China's industrial authority on Friday released a plan to recycle 7 billion tonnes of industrial solid waste during the 2011-2015 period, in an effort to help ease the environment deteriorating trend.
The figure is nearly double the amount of such waste recycled during the 11th Five-Year Plan period (2006-2010), the Ministry of Industry and Information Technology (MIIT) said in the plan.
Over the five years, the country will reclaim a total of 350,000 mu (23,333 hectares) of land previously occupied by industrial waste, a change that will greatly improve its ecological environment.
By 2015, annual recycling of industrial waste will reach 1.6 billion tonnes, achieving a utilization ratio of 50 percent, according to the plan.
The plan refers to "massive industrial solid waste" that have huge impact on the environment after being generated from industrial production. Examples include coal gangue and ashes, and the category has an annual output of over 10 million tonnes, according to the MIIT.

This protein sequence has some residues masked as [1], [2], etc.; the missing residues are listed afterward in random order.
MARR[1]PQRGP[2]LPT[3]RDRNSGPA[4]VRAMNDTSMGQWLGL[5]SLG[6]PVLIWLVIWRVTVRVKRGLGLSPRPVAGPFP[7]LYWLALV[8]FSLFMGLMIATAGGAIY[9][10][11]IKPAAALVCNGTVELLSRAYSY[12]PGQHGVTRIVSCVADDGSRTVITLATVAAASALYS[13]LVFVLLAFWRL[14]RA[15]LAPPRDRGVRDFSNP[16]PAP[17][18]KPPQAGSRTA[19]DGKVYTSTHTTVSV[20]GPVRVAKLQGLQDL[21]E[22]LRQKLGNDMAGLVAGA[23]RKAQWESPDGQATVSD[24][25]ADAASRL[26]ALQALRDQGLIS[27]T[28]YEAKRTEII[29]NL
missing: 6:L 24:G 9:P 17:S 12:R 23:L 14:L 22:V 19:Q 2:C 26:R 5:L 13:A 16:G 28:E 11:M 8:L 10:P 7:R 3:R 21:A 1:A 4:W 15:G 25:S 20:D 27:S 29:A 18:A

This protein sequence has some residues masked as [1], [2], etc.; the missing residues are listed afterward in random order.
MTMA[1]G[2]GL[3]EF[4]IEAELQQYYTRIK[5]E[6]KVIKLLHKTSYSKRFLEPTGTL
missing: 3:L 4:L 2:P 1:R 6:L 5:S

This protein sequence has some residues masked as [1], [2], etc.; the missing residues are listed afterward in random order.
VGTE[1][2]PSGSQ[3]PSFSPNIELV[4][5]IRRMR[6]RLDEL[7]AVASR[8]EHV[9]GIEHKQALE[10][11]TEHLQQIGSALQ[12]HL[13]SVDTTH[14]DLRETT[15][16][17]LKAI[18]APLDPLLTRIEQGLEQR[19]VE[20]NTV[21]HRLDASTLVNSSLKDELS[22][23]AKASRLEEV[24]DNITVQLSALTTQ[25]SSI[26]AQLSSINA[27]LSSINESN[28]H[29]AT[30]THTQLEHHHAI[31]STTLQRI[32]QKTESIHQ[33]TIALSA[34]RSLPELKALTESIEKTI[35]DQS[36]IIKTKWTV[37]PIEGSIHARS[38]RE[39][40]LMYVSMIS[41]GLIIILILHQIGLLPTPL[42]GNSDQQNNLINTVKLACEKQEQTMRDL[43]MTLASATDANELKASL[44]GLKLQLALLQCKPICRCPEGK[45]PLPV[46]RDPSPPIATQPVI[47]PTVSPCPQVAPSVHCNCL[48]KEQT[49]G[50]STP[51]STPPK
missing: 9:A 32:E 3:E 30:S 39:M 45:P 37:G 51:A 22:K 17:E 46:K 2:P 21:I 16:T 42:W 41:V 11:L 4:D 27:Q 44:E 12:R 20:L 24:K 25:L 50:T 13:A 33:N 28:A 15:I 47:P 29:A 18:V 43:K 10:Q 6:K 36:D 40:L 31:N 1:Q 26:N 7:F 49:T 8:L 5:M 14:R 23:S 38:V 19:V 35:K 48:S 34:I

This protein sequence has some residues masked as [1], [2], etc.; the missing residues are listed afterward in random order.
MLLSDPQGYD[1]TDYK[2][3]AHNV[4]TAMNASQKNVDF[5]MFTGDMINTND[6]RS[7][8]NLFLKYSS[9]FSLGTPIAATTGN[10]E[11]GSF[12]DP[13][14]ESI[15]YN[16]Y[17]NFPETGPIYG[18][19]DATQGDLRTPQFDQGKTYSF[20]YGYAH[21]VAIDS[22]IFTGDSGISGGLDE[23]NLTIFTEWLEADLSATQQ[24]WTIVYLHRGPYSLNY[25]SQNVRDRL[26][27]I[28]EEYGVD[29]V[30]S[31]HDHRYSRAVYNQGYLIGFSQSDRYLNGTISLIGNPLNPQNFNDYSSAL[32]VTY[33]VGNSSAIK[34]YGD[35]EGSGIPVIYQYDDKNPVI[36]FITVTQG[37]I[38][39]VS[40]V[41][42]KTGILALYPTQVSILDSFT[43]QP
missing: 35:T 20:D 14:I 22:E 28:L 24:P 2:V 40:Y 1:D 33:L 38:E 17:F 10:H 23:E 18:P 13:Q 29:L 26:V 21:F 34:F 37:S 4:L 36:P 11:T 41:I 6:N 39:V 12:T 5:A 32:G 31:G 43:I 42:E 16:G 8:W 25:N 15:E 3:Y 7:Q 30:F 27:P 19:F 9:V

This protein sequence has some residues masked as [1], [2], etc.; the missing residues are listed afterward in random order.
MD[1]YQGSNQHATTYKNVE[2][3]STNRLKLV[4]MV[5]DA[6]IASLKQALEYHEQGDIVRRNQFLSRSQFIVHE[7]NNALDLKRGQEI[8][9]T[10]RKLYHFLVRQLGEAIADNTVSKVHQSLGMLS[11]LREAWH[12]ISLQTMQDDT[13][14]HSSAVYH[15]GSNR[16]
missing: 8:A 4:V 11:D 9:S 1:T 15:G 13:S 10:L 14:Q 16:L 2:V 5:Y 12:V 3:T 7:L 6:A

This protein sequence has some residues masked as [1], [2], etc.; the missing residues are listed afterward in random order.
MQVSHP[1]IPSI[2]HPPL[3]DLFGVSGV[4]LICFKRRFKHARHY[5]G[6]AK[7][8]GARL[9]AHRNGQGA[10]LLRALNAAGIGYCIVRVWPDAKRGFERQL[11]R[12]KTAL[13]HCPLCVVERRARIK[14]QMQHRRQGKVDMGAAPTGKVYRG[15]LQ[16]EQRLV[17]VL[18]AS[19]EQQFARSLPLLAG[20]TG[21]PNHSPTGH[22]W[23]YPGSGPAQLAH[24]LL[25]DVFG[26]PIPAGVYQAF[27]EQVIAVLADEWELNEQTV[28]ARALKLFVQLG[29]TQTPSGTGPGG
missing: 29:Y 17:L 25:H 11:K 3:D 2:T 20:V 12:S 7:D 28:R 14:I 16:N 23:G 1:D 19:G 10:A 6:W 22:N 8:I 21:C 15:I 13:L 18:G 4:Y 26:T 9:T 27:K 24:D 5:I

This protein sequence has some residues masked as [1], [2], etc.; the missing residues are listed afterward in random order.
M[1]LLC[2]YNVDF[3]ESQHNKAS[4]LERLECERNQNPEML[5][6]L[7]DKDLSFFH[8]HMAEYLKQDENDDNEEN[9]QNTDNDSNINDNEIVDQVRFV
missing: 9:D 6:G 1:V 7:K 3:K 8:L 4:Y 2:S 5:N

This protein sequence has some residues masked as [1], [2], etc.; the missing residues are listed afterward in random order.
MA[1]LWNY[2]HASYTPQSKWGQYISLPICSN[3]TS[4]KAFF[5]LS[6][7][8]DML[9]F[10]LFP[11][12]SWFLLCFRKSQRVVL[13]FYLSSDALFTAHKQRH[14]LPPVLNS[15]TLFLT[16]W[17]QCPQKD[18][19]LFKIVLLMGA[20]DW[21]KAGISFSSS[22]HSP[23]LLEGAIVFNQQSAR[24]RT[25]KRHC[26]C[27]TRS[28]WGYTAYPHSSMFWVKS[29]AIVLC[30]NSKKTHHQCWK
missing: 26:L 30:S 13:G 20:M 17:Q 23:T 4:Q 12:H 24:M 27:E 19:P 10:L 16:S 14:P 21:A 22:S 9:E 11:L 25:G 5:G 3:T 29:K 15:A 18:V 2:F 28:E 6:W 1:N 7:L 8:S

The world's second-largest economy has been consuming large amounts of energy to fuel its galloping economy, and thus facing tough environmental challenges.
The country's 12th Five-Year Plan, released in late 2010, made it clear that China will seek scientific development and strive to build an energy-saving and environmentally friendly society during the five years.
During the 2006-2010 period, China recycled 3.6 billion tonnes of solid waste, and reclaimed 180,000 mu of waste-occupied land.